For our upcoming episode on Laughter, we kept coming across references to a 1962 epidemic of contagious laughter in Tanzania. But every scholarly article, every newspaper reference, every mention we found, seemed to just point back to the source - a 1963 article from a medical journal.
As it would happen, I was planning to be in Tanzania in June. Back in 2005, Radiolab had gotten involved with the TED Conference - Jad hosts their audio podcast, and they've brought me or one of our interns to come record the conference a few times. Since I was planning to travel to Tanzania for the June 2007 TED Global conference, we thought, hey, why don't I spend a couple of days poking around to see if I can figure out what happened in 1962?
But where to begin?
With only a few days to turn up people who remember a laughter epidemic in a remote village in Western Tanzania in 1962, how would I find an eyewitness?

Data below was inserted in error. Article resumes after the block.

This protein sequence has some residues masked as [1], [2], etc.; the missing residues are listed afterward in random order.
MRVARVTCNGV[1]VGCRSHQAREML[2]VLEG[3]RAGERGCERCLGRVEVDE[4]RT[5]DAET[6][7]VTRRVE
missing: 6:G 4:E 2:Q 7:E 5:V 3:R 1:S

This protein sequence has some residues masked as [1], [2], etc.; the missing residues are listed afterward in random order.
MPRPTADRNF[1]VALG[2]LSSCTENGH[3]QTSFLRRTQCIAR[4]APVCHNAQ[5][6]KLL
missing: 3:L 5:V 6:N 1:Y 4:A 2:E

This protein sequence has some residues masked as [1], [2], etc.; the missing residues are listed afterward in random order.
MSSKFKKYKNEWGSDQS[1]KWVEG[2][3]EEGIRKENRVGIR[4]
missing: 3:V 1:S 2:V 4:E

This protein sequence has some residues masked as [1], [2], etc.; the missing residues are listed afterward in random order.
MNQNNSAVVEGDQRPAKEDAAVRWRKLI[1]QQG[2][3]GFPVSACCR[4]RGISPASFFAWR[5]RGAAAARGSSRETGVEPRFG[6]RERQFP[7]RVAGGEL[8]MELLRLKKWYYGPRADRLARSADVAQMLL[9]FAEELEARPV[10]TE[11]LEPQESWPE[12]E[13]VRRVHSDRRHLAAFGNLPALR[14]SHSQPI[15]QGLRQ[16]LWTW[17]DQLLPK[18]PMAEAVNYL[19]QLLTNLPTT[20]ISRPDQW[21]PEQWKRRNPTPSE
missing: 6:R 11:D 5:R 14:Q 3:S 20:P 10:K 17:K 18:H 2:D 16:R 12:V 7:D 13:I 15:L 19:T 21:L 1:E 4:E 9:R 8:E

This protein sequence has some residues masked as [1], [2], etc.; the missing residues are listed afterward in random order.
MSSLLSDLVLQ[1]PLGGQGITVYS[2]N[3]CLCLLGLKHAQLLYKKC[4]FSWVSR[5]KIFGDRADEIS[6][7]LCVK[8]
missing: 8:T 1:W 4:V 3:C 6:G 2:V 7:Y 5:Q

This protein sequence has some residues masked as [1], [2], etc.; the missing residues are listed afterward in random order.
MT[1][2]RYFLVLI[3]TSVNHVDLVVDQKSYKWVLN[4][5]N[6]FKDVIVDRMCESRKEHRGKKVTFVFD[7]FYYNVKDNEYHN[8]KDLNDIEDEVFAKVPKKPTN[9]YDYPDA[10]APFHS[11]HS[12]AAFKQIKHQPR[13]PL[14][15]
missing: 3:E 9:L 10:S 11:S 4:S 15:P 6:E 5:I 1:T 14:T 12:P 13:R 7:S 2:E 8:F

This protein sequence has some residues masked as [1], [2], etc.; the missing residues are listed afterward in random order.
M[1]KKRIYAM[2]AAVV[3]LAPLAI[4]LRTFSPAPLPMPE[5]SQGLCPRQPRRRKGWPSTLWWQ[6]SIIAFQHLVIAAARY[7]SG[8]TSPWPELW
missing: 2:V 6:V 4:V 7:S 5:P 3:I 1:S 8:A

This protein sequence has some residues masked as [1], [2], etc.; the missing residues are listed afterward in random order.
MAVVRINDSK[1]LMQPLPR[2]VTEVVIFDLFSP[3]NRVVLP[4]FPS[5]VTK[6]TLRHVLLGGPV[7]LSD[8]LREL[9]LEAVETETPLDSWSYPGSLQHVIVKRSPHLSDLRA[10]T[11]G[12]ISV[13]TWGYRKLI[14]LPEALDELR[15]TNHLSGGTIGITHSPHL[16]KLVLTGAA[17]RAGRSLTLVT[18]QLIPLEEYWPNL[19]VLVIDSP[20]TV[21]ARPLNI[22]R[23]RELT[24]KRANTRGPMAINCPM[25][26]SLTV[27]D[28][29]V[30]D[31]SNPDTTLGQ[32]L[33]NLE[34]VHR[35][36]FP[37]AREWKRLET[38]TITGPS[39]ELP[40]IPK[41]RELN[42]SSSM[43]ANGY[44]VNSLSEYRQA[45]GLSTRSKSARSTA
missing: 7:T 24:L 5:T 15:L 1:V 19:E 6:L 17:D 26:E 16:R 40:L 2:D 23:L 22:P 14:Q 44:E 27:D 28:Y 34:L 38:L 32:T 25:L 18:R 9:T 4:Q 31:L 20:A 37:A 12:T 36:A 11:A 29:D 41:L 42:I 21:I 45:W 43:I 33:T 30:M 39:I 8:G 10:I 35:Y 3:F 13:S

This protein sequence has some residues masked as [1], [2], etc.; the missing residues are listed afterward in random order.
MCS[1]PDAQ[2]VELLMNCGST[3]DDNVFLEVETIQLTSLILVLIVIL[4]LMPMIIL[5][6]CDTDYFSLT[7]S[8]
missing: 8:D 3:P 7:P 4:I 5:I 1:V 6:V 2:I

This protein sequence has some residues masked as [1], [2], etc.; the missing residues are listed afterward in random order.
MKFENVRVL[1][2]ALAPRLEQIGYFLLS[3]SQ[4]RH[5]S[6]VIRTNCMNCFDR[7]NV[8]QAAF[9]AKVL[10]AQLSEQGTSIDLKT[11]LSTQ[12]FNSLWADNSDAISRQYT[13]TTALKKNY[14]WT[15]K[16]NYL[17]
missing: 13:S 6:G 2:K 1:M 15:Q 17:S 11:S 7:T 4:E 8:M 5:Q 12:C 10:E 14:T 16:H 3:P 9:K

I sent a note out to about 200 people. And my email made it's way from Radiolab contributor Laura Starcheski, to her friend Erin, to someone at the World Bank, to someone who works in Bukoba, TZ, to a man named Kurt who lives in Nshamba, TZ and Kurt asked around his office and, voila, we found Gertrude. By my count, that's 6 degrees. (On The Media talked about this phenomena today and noted that the results of the classic Stanley Milgrim experiment have been upheld over and over again.)
Gertrude was herself afflicted with the laughter epidemic in 1962 and when I finally got to meet her, she introduce me to a traditional healer, Mr. Sospita, pictured with me above, who treated her. I wrote about the adventure he had in getting to me over here.